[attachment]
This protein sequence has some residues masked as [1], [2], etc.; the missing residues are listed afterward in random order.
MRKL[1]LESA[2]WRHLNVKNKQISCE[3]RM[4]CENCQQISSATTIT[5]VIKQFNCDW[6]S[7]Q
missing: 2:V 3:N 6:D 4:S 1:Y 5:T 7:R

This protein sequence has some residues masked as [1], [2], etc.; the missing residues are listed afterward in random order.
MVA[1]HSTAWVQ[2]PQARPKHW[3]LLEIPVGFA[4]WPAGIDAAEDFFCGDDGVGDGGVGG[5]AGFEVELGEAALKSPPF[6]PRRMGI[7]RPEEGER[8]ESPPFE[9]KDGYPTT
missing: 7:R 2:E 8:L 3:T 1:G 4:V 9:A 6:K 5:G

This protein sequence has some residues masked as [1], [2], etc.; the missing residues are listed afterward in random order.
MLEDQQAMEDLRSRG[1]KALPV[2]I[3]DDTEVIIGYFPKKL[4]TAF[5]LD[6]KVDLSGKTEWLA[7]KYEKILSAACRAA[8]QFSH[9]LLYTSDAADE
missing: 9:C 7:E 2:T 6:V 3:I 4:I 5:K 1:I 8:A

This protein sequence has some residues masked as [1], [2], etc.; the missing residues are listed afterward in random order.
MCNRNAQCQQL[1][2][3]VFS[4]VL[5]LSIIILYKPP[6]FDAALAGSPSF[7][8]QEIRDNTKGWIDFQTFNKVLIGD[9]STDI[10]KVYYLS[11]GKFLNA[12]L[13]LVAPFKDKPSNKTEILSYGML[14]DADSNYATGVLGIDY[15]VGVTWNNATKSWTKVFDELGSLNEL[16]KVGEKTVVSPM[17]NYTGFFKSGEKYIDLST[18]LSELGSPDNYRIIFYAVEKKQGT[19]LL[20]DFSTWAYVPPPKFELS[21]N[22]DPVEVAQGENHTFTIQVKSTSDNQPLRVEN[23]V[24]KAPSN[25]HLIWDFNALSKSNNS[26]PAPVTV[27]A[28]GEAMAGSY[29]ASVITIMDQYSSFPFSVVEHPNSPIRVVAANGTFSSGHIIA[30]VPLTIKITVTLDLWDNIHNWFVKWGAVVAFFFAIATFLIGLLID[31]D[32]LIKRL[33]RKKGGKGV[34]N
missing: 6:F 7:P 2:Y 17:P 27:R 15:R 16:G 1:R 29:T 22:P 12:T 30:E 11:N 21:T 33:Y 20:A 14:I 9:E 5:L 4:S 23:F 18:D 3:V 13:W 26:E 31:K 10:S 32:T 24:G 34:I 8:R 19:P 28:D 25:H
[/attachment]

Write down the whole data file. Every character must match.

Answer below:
This protein sequence has some residues masked as [1], [2], etc.; the missing residues are listed afterward in random order.
MRKL[1]LESA[2]WRHLNVKNKQISCE[3]RM[4]CENCQQISSATTIT[5]VIKQFNCDW[6]S[7]Q
missing: 2:V 3:N 6:D 4:S 1:Y 5:T 7:R

This protein sequence has some residues masked as [1], [2], etc.; the missing residues are listed afterward in random order.
MVA[1]HSTAWVQ[2]PQARPKHW[3]LLEIPVGFA[4]WPAGIDAAEDFFCGDDGVGDGGVGG[5]AGFEVELGEAALKSPPF[6]PRRMGI[7]RPEEGER[8]ESPPFE[9]KDGYPTT
missing: 7:R 2:E 8:L 3:T 1:G 4:V 9:A 6:K 5:G

This protein sequence has some residues masked as [1], [2], etc.; the missing residues are listed afterward in random order.
MLEDQQAMEDLRSRG[1]KALPV[2]I[3]DDTEVIIGYFPKKL[4]TAF[5]LD[6]KVDLSGKTEWLA[7]KYEKILSAACRAA[8]QFSH[9]LLYTSDAADE
missing: 9:C 7:E 2:T 6:V 3:I 4:I 5:K 1:I 8:A

This protein sequence has some residues masked as [1], [2], etc.; the missing residues are listed afterward in random order.
MCNRNAQCQQL[1][2][3]VFS[4]VL[5]LSIIILYKPP[6]FDAALAGSPSF[7][8]QEIRDNTKGWIDFQTFNKVLIGD[9]STDI[10]KVYYLS[11]GKFLNA[12]L[13]LVAPFKDKPSNKTEILSYGML[14]DADSNYATGVLGIDY[15]VGVTWNNATKSWTKVFDELGSLNEL[16]KVGEKTVVSPM[17]NYTGFFKSGEKYIDLST[18]LSELGSPDNYRIIFYAVEKKQGT[19]LL[20]DFSTWAYVPPPKFELS[21]N[22]DPVEVAQGENHTFTIQVKSTSDNQPLRVEN[23]V[24]KAPSN[25]HLIWDFNALSKSNNS[26]PAPVTV[27]A[28]GEAMAGSY[29]ASVITIMDQYSSFPFSVVEHPNSPIRVVAANGTFSSGHIIA[30]VPLTIKITVTLDLWDNIHNWFVKWGAVVAFFFAIATFLIGLLID[31]D[32]LIKRL[33]RKKGGKGV[34]N
missing: 6:F 7:P 2:Y 17:P 27:R 15:R 16:G 1:R 29:T 22:P 12:T 30:E 11:N 21:T 33:Y 20:A 14:I 9:E 5:L 4:S 23:F 18:D 3:V 13:W 26:E 31:K 10:S 32:T 24:G 34:I 8:R 19:P 28:D 25:H